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Feeling the Holiday Blues? You’re Not Alone!

Image courtesy of Psych Life Advice

While some consider the holidays to be a time of warmth and cheer, others will ask themselves: “If it’s ‘the most wonderful time of the year,’ then why do I feel so sad?”  

If you experience hopelessness, loneliness, and mood swings during the winter months, know that you are not alone! You may be experiencing the “holiday blues” or seasonal depression. Now called Seasonal Affective Disorder (SAD), this condition is a mood disorder characterized by depression that occurs at the same time every year, most often beginning in fall and lasting throughout winter. Additional symptoms include lack of concentration, weight gain, social isolation, sleep difficulty, and appetite changes.

Although it may be surprising for some, there are several factors that can lead to these symptoms. During the winter months, the level of sunshine is greatly reduced, triggering feelings of depression among those with this disorder. The change in season can also have an effect on the body’s internal clock, or circadian rhythm. One also may be spending less time outdoors and more time inside, due to the cold weather and family time. For some, spending time with family is a dreaded activity, far from a highlight of the holiday season. However, some may be feeling down because of a lack of family time if they’re away from home, whether they be away in another state or country. All of these factors contribute to a disruption in the body’s production of Serotonin and Melatonin, seeing a drastic decrease in mood.

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If you feel that you may have Seasonal Affective Disorder, there are endless remedies out there for you!  

  1. Therapy

Therapy is a great way to help you find actionable solutions to your feelings, while also understanding why you’re having them.Try finding a local therapist in your area using the Psychology Today directory. It can take several tries to find someone that fits your needs, but don’t let that discourage you; there are plenty out there!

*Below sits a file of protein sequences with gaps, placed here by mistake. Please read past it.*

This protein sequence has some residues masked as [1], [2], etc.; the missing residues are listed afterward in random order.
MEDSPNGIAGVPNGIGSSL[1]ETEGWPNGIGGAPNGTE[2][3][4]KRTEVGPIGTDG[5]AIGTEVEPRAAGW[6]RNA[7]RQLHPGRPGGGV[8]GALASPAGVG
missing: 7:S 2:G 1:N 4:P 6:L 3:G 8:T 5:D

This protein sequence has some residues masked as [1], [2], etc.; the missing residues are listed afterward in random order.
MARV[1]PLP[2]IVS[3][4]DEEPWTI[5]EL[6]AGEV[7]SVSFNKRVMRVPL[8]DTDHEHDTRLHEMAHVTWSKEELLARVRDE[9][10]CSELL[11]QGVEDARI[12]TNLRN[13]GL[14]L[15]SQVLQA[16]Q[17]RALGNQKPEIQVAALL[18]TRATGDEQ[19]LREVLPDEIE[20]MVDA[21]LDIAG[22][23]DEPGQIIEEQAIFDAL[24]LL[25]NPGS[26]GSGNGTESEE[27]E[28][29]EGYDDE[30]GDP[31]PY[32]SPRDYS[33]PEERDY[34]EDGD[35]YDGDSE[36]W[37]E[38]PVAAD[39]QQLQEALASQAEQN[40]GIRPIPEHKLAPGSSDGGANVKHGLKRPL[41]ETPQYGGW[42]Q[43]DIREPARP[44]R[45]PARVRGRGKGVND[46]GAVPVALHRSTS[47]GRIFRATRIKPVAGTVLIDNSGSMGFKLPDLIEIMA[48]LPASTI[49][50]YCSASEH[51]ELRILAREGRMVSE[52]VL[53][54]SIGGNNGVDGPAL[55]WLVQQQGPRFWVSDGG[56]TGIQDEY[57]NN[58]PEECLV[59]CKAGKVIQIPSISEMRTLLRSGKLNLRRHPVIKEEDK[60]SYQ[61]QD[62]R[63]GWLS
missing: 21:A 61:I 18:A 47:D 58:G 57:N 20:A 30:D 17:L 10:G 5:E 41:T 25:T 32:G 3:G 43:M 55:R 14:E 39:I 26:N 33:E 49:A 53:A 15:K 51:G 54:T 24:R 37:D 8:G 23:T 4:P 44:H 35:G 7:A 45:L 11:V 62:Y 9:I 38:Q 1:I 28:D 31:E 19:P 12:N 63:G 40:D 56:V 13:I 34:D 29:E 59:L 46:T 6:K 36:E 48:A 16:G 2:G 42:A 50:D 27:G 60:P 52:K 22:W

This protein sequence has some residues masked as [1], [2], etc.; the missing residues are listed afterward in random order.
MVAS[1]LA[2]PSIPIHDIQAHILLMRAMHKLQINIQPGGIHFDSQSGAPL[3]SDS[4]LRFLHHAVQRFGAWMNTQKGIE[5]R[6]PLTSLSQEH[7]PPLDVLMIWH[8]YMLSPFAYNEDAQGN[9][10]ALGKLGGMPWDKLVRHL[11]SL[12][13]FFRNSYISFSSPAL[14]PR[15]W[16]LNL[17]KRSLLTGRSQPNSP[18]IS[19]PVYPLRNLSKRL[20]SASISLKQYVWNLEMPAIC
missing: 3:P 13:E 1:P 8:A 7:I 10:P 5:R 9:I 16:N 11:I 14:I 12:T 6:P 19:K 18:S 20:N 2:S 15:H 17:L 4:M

1.  Meditation

By training the brain to focus differently, mediation can be a huge help when it comes to depression. There are many ways to get started, and it’s easy to find a free way to meditate! Download the Insight Timer app to choose between hundreds of guided meditations, some being specifically for depression.

  1. Exercise

While it may seem hard to get out of bed on a bad day, any form of exercise can be a huge help to your headspace almost instantly. Even if it’s going for a short walk, moving the body is a sure way to increase serotonin levels and release endorphins to help boost mood!

  1.  Yoga

Yoga is an ancient healing practice that combines the effects of meditation and exercise. Try specific poses for depression. In addition, there are online classes available at Gaia and Yoga International. To find a local class in your area, search on the Yoga Alliance Directory.

Image courtesy of LightTherapyDevice

  1. Light Therapy

Specific SAD lights are used to restore your experience of natural light in your home during the gray winter months where the sun rarely shines. Make sure to find the right one for you!

  1. Epsom Salt Baths

Epsom salt, or magnesium sulfate, has been shown to help with depression and is often used as an over-the-counter remedy. Try treating yourself to a hot Epsom Salt bath, which has the added benefit of warming you up after a cold day!

  1. Essential Oils

Using different essential oils for depression can help boost mood. Diffuse the oils using a diffuser for a boost in energy!

  1. CBD Oil

CBD oil is a non-psychoactive, safe and natural oil extracted from marijuana plants. Research shows that this oil has similar effects to antidepressants without harmful side effects. Try ingesting it or rubbing it on your skin in small doses! However, before attempting to purchase CBD oil, make sure that you are aware of the laws and restrictions on the substance in your area.

  1. Crisis Hotlines

Depression can often lead to some worrying thoughts, especially without the proper support. If you need to talk to someone, there are hotlines you can call including but not limited to the Substance Abuse and Mental Health Services Administration: 1-800-662-HELP (4357)

Use any of these methods and feel free to mix-and-match! Be proud of yourself for taking these first few steps and know that you always have the power to improve your well-being during these times. ☺

 

by Monica Larrea


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0 0 113 03 December, 2018 Advice, Articles, Featured, Holidays, Lifestyle December 3, 2018

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